UBC Theses and Dissertations
Timon unmasqued : Shakespeare's Timon of Athens and the ecopolitics of the Jacobean masque Wang, Zhishu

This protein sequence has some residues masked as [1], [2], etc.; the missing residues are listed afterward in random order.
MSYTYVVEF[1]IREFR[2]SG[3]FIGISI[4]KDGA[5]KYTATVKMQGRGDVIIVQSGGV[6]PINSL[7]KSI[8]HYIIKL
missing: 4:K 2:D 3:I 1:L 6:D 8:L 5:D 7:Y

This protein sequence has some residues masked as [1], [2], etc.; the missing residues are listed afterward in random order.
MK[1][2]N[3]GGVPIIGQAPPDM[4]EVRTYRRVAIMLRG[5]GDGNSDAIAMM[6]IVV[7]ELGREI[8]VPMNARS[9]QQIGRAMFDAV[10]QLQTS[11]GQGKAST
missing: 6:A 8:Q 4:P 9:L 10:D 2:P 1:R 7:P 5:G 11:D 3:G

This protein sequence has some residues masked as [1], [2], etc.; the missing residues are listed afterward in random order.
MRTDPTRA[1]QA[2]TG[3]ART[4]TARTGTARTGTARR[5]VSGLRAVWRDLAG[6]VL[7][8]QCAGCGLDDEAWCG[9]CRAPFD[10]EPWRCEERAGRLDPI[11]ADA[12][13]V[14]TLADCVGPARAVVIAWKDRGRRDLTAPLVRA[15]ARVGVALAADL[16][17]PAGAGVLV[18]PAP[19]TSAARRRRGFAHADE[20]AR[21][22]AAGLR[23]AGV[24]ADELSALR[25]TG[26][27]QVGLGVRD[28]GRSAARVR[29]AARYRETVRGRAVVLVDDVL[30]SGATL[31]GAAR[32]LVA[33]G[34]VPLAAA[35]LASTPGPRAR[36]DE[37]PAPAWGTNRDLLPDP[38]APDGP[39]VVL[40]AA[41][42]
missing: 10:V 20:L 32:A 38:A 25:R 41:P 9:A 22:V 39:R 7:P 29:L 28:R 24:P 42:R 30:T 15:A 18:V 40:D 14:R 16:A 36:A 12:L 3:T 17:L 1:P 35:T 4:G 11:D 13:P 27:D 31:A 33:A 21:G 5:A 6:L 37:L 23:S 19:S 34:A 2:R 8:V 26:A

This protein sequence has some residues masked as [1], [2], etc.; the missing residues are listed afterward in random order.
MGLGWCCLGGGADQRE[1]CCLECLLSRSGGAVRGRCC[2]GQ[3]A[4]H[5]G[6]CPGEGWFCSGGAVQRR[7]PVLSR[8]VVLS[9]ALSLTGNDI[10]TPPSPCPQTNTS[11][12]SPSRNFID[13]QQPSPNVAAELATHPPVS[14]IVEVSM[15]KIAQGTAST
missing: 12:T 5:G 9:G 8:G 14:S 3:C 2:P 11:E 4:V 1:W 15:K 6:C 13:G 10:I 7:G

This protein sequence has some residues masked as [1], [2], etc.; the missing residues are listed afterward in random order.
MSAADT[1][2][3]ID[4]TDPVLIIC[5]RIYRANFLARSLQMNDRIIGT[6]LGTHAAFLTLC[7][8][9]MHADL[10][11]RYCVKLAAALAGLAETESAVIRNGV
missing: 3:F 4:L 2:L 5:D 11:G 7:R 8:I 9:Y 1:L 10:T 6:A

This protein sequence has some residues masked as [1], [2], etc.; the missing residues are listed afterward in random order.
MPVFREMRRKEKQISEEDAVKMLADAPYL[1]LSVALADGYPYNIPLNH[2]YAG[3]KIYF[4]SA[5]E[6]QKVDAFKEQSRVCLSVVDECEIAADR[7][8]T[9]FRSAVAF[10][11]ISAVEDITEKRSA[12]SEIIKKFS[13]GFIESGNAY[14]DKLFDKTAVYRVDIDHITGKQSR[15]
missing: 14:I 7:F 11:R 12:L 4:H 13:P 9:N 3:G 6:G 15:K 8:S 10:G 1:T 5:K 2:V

Belonging to the “Tragedies” section of the Folio, Timon of Athens spotlights an Athenian lord who resorts to misanthropy after experiencing the ingratitude of his flatterers. Conventional readings of this play have largely focused on an allegorical aspect that regards Timon as a personification of Fortuna, a feminist approach by Coppélia Kahn that assigns Timon as a maternal figure, or an economic lens by Jody Greene that examines the sodomitic relationship between men. While all these directions offer critical understandings of the play, this thesis adopts methods of ecocriticism to follow Shakespeare’s ecological thinking. It aims to communicate that Timon of Athens is as much of a play about man and nature/earth as it is about man and man, as it stages both environmental issues that stem from an economy of excessive consumption and an ecology of living with nature. Through an ecocritical approach toward early modern historiography, court banquet culture, and the literary genre of Jonsonian masque, the chapters jointly demonstrate a shift in mindset toward the early modern ecological condition, through the change of nature in Timon’s character. The first chapter focuses on the early modern banquet, or the “void,” which exposes itself as a cover for exploitation of nature and the New World. The second chapter examines the inconsistency of the play and reimagines it as a Jonsonian masque in terms of structure. This method of interpretation provides an alternate speculation of Timon’s change in nature but also gives prominence to the Shakespearean ecological contemplations. Together, the chapters present a shift from ideologies of anthropocentrism and exploitative consumption of nature to a sense of recognition and consciousness of how the world operates without us and what mankind’s place is in nature.
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